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Sunday, April 12, 2009

Bulls Return for the Third Time

“Using common sense you know what that general trend is. We’re in a recession and this is not the start of a bull market.” –Martin Marnick

FN: No matter how often you warn them, the lemmings will still go over the cliff. The largest real estate and credit bubbles ever burst simultaneously all over the world. These bubbles and the consequent trade imbalances took almost ten years to build. To think that a rally on low volume off oversold levels in equities somehow constitutes a new Bull market is ridiculous… especially as fundamentals continue to deteriorate.

Return of Stock Bulls Signals Time to Sell: Technical Analysis:Investors turned optimistic for the third time since the credit crisis started last year, gauges of sentiment among individual investors in the U.S. show, a pattern that Helmsman Global Trading says is a signal to sell.

The difference between the American Association of Individual Investors Bull Index and Bear Index surged to 5.6 as of April 2. When the reading rose to 11.5 in November and 13.6 in January it coincided with the end of “bear-market rallies” of at least 21 percent by the MSCI World Index.

What that’s going to show is that people always want to look at the glass as if it is half full,” said Martin Marnick, head of trading at Helmsman Global Trading Ltd. in Hong Kong. “Using common sense you know what that general trend is. We’re in a recession and this is not the start of a bull market.”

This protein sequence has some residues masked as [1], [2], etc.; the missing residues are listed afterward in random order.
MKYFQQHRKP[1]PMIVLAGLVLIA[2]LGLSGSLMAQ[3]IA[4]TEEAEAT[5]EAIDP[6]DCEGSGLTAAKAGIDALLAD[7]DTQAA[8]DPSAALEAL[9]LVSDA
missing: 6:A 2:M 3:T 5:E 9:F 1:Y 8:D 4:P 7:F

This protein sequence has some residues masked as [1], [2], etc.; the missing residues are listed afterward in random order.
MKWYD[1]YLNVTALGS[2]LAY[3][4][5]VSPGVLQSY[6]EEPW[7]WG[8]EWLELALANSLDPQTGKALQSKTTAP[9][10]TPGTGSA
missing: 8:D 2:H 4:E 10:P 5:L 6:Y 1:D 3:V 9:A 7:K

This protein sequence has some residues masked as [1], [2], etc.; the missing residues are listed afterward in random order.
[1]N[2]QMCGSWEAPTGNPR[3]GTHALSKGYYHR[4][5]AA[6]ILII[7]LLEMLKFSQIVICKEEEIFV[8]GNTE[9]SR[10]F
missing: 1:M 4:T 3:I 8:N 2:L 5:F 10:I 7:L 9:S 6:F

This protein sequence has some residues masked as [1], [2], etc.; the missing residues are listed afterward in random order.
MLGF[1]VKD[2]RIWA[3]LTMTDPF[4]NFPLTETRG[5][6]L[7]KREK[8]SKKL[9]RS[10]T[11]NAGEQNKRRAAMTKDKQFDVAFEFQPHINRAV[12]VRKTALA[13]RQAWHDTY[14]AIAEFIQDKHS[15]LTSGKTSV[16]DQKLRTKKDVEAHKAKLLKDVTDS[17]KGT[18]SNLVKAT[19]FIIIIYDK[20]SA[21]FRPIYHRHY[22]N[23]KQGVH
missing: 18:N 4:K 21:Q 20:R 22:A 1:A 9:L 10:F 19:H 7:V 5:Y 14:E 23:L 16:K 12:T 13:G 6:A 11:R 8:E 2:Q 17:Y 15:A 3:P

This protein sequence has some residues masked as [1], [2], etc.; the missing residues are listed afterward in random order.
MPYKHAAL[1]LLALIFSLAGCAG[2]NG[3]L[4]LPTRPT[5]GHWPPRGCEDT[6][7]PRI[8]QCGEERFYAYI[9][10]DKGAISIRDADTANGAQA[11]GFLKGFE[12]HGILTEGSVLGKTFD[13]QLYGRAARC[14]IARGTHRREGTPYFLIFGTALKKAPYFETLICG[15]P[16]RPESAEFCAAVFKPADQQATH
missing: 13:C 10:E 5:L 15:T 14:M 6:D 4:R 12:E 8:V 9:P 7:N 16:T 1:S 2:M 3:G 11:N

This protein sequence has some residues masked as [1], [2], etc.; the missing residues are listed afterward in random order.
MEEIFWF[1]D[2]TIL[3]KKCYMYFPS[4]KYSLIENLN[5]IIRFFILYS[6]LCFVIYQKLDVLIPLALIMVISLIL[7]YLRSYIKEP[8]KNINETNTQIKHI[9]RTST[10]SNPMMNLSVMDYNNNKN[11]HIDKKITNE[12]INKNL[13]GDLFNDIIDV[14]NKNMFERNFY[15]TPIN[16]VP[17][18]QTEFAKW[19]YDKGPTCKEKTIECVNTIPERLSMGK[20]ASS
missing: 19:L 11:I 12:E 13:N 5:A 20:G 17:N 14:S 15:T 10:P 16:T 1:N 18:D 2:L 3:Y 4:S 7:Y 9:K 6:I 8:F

The spread, which has fluctuated between 63 and minus 54 in the past two decades, has climbed above 5 in only three periods since the collapse of Lehman Brothers Holdings Inc. in September. It retreated to minus 8.6 according to data released yesterday.

The AAII gauges are compiled from weekly polls and track whether U.S. individual investors believe the market will rise, fall, or remain unchanged in the next six months. A negative number in the bull-bear spread indicates pessimists outnumber optimists.

The reading fell to as low as negative 51 on March 5, a level not seen since October 1990, when the MSCI World was at the end of a 10-month bear market that erased 26 percent of its value. The MSCI benchmark dropped 59 percent from its October 2007 high to a 13-year low on March 9. It has since rallied 22 percent.

The Organization for Economic Cooperation and Development said on March 27 its 30 members are likely to see their economies contract by 4.2 percent this year.”